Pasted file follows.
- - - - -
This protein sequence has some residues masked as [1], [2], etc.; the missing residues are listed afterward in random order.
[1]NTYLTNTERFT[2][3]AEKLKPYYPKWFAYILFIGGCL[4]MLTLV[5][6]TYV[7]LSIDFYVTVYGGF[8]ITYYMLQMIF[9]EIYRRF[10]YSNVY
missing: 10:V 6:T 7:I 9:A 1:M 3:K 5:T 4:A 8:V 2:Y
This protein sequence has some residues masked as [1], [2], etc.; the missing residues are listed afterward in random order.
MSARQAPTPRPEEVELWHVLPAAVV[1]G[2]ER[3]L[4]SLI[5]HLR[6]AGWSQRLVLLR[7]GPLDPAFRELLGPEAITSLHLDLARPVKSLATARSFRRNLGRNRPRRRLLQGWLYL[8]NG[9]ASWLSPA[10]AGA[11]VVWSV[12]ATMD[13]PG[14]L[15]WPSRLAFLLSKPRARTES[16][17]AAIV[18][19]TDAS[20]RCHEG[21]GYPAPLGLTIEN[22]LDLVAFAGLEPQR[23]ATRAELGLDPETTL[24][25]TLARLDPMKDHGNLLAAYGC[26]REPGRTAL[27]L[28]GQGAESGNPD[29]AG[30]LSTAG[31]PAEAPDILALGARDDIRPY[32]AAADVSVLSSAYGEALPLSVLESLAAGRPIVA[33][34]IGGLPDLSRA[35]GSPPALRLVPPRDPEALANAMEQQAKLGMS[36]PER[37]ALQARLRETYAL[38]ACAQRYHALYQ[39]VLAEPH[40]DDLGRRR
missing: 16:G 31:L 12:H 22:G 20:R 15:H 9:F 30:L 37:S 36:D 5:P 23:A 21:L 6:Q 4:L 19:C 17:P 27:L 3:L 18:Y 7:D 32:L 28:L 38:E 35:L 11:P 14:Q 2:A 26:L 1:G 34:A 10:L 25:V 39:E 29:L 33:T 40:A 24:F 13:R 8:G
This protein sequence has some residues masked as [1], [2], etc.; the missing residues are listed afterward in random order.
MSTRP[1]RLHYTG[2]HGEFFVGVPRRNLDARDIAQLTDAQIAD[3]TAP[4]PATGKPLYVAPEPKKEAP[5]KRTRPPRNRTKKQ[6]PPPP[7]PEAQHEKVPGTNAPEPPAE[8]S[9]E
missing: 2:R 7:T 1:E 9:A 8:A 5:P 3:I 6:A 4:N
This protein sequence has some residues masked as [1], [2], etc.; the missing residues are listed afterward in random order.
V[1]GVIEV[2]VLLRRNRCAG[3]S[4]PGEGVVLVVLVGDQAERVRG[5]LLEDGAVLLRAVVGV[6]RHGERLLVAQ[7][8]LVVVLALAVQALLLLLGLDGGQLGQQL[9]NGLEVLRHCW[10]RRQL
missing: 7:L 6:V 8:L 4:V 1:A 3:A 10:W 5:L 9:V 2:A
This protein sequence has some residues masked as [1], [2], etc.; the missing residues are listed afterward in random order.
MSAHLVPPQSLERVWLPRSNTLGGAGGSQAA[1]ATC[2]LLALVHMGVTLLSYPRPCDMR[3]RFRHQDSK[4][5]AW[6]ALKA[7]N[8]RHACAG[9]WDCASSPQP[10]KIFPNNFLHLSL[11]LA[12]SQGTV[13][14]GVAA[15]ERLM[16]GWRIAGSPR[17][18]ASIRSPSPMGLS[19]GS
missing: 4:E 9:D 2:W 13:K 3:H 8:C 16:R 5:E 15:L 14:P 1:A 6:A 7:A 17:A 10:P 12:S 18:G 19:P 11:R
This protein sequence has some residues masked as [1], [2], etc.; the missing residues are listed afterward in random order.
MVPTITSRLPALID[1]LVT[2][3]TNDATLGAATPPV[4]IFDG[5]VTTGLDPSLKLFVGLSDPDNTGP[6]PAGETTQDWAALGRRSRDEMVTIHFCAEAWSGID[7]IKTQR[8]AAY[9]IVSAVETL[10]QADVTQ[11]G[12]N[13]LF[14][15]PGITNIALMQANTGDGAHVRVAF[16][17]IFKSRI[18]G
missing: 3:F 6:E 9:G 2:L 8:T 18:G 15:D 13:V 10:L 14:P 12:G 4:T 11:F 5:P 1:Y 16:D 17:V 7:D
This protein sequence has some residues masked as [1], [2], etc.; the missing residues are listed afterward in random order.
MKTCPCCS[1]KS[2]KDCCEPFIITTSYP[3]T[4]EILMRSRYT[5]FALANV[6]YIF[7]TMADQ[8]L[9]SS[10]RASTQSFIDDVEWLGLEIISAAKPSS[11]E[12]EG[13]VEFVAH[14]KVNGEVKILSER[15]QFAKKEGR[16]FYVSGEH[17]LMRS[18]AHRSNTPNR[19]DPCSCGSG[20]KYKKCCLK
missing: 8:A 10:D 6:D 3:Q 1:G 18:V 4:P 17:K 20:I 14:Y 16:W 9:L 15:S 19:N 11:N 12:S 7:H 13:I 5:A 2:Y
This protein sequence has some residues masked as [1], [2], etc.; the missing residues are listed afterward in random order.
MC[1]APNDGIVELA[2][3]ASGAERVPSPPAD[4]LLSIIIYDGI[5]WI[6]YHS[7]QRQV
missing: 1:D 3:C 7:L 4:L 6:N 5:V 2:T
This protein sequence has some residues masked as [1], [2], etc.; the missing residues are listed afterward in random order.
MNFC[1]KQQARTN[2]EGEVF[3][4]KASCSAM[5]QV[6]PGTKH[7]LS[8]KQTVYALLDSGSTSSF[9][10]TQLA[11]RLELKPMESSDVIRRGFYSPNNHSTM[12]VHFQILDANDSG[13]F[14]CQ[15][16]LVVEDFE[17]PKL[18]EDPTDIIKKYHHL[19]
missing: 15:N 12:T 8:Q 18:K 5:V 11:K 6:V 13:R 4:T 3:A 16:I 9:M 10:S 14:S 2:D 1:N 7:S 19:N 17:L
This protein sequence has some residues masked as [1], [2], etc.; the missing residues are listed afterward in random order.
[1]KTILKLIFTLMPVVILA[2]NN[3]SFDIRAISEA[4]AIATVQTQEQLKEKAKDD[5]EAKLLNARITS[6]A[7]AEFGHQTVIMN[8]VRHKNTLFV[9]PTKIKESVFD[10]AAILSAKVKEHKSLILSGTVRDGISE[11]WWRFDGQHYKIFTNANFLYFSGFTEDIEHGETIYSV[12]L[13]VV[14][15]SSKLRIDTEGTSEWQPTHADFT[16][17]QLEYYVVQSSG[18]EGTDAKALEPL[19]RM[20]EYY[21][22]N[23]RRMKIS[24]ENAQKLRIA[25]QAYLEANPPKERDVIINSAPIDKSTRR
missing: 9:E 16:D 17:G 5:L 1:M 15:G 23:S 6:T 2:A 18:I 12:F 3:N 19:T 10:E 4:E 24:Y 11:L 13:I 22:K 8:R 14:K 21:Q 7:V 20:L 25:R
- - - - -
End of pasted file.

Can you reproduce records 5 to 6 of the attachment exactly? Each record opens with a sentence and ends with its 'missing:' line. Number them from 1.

This protein sequence has some residues masked as [1], [2], etc.; the missing residues are listed afterward in random order.
MSAHLVPPQSLERVWLPRSNTLGGAGGSQAA[1]ATC[2]LLALVHMGVTLLSYPRPCDMR[3]RFRHQDSK[4][5]AW[6]ALKA[7]N[8]RHACAG[9]WDCASSPQP[10]KIFPNNFLHLSL[11]LA[12]SQGTV[13][14]GVAA[15]ERLM[16]GWRIAGSPR[17][18]ASIRSPSPMGLS[19]GS
missing: 4:E 9:D 2:W 13:K 3:H 8:C 16:R 5:E 15:L 14:P 1:A 6:A 7:A 17:A 10:P 12:S 18:G 19:P 11:R
This protein sequence has some residues masked as [1], [2], etc.; the missing residues are listed afterward in random order.
MVPTITSRLPALID[1]LVT[2][3]TNDATLGAATPPV[4]IFDG[5]VTTGLDPSLKLFVGLSDPDNTGP[6]PAGETTQDWAALGRRSRDEMVTIHFCAEAWSGID[7]IKTQR[8]AAY[9]IVSAVETL[10]QADVTQ[11]G[12]N[13]LF[14][15]PGITNIALMQANTGDGAHVRVAF[16][17]IFKSRI[18]G
missing: 3:F 6:E 9:G 2:L 8:T 18:G 15:D 13:V 10:L 14:P 12:G 4:T 11:F 5:P 1:Y 16:D 17:V 7:D